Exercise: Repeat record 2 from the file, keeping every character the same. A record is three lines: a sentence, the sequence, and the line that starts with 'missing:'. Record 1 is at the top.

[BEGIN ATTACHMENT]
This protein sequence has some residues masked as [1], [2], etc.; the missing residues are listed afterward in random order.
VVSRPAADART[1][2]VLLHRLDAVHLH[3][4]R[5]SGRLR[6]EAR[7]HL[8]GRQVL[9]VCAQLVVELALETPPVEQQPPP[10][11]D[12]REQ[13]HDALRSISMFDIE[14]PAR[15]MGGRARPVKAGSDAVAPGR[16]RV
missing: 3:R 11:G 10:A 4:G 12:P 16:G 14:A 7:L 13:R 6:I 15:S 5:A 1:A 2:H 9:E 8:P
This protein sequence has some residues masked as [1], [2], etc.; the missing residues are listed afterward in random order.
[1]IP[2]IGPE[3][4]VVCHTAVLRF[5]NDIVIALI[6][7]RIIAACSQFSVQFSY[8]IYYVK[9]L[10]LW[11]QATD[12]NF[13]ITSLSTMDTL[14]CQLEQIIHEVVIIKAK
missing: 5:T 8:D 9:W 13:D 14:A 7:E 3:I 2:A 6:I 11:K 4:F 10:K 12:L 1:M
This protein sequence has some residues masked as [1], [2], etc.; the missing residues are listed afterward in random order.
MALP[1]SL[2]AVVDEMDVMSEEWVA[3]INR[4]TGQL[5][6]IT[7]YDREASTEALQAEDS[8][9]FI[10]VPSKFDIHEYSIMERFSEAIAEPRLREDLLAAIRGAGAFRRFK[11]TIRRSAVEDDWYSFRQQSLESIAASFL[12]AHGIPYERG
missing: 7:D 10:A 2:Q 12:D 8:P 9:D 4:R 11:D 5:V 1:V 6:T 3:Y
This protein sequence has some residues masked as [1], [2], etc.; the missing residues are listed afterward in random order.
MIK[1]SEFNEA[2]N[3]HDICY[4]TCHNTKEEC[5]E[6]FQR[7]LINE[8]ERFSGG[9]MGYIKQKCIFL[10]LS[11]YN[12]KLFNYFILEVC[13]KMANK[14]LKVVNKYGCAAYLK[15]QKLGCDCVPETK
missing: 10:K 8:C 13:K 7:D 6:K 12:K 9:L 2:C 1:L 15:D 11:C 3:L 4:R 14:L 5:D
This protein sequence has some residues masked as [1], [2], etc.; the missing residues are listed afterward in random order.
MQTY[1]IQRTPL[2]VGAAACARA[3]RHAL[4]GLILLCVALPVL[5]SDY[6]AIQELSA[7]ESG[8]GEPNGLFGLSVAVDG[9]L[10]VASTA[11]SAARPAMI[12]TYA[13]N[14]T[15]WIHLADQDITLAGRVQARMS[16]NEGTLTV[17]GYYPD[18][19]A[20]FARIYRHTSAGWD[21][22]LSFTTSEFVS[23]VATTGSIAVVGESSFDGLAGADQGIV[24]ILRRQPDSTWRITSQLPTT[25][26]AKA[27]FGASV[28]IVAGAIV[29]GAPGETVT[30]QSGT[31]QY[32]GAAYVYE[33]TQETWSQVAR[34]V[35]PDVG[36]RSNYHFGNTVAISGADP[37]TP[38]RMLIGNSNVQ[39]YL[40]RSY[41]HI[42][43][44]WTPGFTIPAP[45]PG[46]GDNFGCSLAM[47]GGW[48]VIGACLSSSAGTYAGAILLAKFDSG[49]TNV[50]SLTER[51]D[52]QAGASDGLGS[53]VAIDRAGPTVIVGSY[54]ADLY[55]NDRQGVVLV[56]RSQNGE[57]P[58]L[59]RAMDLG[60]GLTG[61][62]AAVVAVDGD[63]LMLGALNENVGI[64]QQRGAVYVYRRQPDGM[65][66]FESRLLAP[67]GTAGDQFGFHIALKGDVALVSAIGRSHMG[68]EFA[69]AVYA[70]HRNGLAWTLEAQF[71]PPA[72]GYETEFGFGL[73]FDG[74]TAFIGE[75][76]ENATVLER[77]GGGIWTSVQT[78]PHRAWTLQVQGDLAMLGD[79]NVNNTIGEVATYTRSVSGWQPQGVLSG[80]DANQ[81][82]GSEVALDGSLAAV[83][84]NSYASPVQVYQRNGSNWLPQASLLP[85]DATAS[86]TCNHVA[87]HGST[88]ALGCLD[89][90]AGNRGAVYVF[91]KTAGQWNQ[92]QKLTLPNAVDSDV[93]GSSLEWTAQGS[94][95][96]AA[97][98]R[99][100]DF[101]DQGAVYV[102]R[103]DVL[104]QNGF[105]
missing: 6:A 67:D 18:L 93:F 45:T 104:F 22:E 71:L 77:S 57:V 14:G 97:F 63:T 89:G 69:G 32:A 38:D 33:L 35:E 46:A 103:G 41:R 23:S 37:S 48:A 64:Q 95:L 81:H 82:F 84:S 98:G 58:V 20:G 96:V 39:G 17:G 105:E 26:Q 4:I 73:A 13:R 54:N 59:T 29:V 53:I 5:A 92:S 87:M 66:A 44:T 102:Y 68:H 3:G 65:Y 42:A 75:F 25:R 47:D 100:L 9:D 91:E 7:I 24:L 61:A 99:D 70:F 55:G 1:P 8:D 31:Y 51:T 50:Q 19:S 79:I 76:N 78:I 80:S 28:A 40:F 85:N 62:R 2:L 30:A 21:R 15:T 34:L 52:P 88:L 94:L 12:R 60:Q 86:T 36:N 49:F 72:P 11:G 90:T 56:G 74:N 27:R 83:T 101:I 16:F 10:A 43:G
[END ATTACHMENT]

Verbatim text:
This protein sequence has some residues masked as [1], [2], etc.; the missing residues are listed afterward in random order.
[1]IP[2]IGPE[3][4]VVCHTAVLRF[5]NDIVIALI[6][7]RIIAACSQFSVQFSY[8]IYYVK[9]L[10]LW[11]QATD[12]NF[13]ITSLSTMDTL[14]CQLEQIIHEVVIIKAK
missing: 5:T 8:D 9:W 13:D 14:A 7:E 3:I 2:A 6:I 11:K 4:F 10:K 12:L 1:M